Symbaloo is a personalized learning environment, which offers a shared collection of online bookmarks and web resources.  Fletcher’s Symbaloo webmixes are organized by grade levels and customized by Fletcher’s EdTech team, evolving with continuous student and teacher input.  With Symbaloo, Fletcher students may use technology to access specific activities/games which are safe and appropriate for specific approved school periods (eg. advisory, homeroom, team time), during before/after school programs, and even at home.  Symbaloo provides students with both guidance and independence, leading them to take responsibility for their own learning while continuing to benefit from Fletcher’s excellent devices and technology resources.  

How Does Symbaloo work?

Fletcher students may use the following resources to create, explore, or play games during before and after school programs, or during any assigned free time during the school day:

MacBook 5-12 Symbaloo

Any student/teacher wishing to suggest an item to be added to the Symbaloo may submit their idea using the Symbaloo Request Form, which is also linked on each Symbaloo webmix.

 

 

Google Hangouts on Air – A Morning News Show Tool

Screen Shot 2016-01-14 at 1.57.22 PM

Our very own FNN debuted on Monday, January 11, 2016!  What is FNN, you ask? FNN stands for Falcon News Network and is a daily morning news show produced, directed and filmed by Fletcher students. Under the direction of Kit Verica and behind-the-scenes technical support from the Fletcher Ed Tech Team, the Falcon News Network has worked diligently these past few months preparing to take over the morning announcements.

Back in the fall, Don Goble, a broadcast journalism teacher, came to Fletcher to help us prepare for the implementation of our student-led morning news show. Don’s expertise provided us with the information we needed to begin the process by envisioning a mission and gathering up all of the elements needed to run a show.  Last year we converted an office into a green screen studio. Transforming the tiny room into a news studio required a few additional steps. We brought in professional lights, a webcam, a MacBook for recording the broadcast, a high-quality microphone and a teleprompter.

IMG_9125The FNN team was selected based on teacher recommendations and students’ dedication to arriving early each day. Branding was another important part of the process. First, the team asked students to submit name ideas, which were voted upon by students, faculty and staff through a Google Form. The name, FNN was the clear winner!  In the next phase, the team asked students to submit designs for the FNN logo contest. The winning logo was created by Justine G and Abby F and has now become the official branding of FNN. We even purchased a pop up banner with the FNN logo to serve as the backdrop behind our news anchors.

IMG_9739The workflow of FNN is entirely digital, starting with the morning announcement requests, which are submitted by faculty and staff through a Google Form. Directed by Alex K, Max  and Alex M compose and add the submitted announcements to a teleprompter – an iPad on a tripod loaded with the PromptSmart Pro app. The webcam and microphone is set up in front of our news anchors, Jeffrey and Tyler, and plugged into a Mac. Ned and Henry work on the production side and use Google Hangouts on Air to film the live broadcast.

FNN1Each morning at 8:15 am, each grades 6-12 classroom teacher turns on their projector and Airplays their Mac screens to the Apple TV so that the students in each class can watch the show live. To watch the show LIVE, all viewers go to http://bit.ly/falconnewsnetwork to tune in.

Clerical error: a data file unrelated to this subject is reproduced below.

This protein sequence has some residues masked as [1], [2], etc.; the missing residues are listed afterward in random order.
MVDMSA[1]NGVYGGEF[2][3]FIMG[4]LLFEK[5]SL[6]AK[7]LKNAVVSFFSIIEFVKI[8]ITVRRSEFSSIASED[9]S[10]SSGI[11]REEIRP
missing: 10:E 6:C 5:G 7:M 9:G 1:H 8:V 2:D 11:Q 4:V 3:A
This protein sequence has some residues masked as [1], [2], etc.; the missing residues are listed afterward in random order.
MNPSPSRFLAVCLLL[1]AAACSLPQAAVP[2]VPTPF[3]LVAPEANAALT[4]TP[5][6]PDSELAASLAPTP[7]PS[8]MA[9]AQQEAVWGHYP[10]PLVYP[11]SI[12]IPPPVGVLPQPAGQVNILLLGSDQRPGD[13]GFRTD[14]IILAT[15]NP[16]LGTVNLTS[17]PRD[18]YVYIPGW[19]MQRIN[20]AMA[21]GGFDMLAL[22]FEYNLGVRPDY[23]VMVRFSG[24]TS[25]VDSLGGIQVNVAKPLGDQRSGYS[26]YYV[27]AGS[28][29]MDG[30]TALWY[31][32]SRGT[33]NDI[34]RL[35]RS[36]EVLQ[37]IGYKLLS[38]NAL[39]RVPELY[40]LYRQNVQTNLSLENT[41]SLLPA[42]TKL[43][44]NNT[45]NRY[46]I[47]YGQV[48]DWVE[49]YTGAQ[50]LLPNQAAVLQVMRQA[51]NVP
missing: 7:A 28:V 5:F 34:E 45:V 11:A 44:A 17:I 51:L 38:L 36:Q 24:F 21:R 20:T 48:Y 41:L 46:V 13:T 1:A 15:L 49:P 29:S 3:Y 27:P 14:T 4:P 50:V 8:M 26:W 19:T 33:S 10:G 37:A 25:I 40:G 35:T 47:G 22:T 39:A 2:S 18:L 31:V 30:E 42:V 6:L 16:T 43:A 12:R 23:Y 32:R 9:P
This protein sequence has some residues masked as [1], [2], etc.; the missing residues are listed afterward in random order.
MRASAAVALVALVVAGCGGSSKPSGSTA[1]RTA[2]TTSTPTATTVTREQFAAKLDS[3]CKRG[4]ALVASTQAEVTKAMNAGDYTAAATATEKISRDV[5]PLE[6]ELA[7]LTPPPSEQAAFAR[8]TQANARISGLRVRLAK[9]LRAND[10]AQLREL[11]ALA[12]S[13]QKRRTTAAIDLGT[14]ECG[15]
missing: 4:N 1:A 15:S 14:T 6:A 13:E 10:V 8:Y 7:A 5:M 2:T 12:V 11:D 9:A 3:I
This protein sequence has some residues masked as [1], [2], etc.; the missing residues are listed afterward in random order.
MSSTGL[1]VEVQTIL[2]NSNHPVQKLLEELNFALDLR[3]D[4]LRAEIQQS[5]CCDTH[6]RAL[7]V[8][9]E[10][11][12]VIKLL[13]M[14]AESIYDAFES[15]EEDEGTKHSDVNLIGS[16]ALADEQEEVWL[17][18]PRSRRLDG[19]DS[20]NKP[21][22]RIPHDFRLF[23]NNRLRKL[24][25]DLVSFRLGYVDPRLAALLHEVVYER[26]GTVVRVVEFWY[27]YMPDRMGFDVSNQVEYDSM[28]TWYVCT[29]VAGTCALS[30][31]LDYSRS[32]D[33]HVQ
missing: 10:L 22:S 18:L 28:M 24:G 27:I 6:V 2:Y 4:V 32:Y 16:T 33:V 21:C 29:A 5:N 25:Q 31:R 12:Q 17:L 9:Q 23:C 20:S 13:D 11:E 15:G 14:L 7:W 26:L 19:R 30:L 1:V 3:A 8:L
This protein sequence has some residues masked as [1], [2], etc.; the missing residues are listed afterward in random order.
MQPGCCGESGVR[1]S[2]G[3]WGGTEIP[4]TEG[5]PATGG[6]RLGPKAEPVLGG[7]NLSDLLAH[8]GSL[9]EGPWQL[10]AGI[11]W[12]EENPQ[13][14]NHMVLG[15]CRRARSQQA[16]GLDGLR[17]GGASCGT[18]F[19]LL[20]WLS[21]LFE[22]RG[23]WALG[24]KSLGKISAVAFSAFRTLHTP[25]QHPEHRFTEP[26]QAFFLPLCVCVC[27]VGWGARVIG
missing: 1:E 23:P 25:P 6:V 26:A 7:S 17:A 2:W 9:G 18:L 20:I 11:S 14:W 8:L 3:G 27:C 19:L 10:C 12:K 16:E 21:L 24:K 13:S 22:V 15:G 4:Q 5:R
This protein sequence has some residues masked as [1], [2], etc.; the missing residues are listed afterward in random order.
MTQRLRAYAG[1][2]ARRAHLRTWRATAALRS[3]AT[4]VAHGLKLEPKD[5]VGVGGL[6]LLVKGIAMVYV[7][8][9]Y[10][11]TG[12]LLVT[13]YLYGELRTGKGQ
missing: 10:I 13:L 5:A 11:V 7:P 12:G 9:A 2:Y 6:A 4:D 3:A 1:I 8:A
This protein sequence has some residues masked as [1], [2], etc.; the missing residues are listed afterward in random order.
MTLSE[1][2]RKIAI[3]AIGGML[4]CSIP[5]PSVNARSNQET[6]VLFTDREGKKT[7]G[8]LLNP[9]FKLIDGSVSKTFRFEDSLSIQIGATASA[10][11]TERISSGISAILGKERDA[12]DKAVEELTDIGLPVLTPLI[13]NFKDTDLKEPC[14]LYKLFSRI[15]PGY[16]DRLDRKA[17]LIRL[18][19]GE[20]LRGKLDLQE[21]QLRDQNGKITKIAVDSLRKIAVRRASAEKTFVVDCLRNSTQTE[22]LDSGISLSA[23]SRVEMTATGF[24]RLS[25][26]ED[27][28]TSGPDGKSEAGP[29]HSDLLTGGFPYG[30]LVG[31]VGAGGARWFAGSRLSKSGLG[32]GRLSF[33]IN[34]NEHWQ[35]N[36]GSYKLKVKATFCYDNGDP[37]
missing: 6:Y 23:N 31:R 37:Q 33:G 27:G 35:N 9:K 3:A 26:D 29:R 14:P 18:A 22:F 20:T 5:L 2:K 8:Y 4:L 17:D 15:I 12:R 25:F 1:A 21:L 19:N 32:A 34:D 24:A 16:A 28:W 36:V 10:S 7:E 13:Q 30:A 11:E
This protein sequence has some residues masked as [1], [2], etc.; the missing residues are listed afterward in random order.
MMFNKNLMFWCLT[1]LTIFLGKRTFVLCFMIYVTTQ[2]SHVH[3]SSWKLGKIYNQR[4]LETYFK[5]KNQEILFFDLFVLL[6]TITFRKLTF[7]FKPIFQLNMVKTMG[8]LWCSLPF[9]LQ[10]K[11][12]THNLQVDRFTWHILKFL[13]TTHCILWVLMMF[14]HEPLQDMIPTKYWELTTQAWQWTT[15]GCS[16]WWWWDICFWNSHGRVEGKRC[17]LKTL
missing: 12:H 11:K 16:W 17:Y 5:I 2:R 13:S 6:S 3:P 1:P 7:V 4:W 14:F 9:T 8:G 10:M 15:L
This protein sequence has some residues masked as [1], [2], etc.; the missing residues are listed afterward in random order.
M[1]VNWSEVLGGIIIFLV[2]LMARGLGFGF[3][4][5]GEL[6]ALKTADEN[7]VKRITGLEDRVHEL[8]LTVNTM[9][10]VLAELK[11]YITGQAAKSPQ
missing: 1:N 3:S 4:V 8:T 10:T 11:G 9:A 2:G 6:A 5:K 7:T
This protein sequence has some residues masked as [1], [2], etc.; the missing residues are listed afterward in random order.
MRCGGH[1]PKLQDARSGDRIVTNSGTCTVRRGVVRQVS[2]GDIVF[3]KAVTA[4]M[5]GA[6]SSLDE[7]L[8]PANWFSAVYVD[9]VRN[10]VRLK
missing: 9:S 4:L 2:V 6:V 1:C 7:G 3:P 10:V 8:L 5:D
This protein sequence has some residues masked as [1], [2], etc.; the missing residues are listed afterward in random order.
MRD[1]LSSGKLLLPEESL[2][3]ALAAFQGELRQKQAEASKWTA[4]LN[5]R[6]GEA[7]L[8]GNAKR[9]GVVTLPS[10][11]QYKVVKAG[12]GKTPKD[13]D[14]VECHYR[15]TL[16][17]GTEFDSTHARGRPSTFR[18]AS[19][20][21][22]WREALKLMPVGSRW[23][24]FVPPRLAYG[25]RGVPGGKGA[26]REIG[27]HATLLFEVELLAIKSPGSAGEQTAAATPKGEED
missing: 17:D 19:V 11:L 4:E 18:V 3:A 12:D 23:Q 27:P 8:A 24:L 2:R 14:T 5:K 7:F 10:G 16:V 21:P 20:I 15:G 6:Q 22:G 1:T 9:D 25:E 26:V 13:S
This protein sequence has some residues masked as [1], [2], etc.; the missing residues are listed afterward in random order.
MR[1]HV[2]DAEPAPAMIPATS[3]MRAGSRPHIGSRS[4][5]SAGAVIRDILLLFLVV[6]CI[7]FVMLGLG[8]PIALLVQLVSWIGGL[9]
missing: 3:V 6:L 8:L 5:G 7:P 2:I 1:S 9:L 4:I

If you’d like to watch previous recordings of the show, you can go to  http://bit.ly/FNNonYouTube. Don’t forget to subscribe to the FNN Channel!

 

We are so proud of our FNN team and can’t wait to check out the next episode!

Self-Checking in Math Class with QR Codes and Book Creator

20160108_084618During the first semester of school, the 6th grade students learned various math concepts such as integers, order of operation, prime factorization, number lines, operations with decimals and prime and composite numbers. We spent time on how to solve word problems by applying different strategies and using skills taught in class.

As a cumulative first semester activity, the students became the word problem writers!  Students created a QR Code Math Booklet of their own that had a total of six problems utilizing the concepts we learned in class. Each problem also included a QR Code with the answer for self-assessment purposes. 

After the books were completed, students chose another student’s book and completed the problems. Using a QR Code Scanner, the students checked their work. The 6th graders realized that writing math books is not an easy task!

Ignite!

CWcXD8CVAAAn-aV

Ignite presentations are structured slide presentations, that feature twenty slides that automatically advance every fifteen seconds.  As an attendee of ISTE I have always been impressed by the educators that participate in the Ignite sessions.  Each Ignite presenter I have seen has given off an air of calm and conviction in their topic.  How do they do it?  How do they not crack under the fifteen second time pressure?  How do they even begin to craft their presentation?  At The Fletcher School I teach Integrated Studies which has a focus on digital citizenship and technology.  What better place to give Ignite a try?  The project lends itself to teaching research skills, photo citation skills, and public speaking skills.

Ignite presentations have an extremely wide range of topics.  Some of my favorites are Better Living Through Fast Food by Jay Thompson and How to Give an Ignite Talk by Scott Berkun. While these topics are fun and entertaining, I wanted my classes presentations to have a little more meat to them, especially as the first student suggested topic was “Why do Reese’s cups stick to the wrapper?”  Definitely interesting, but I was hoping for topics that were a little more worldly and pushed the students beyond the borders of their private school world.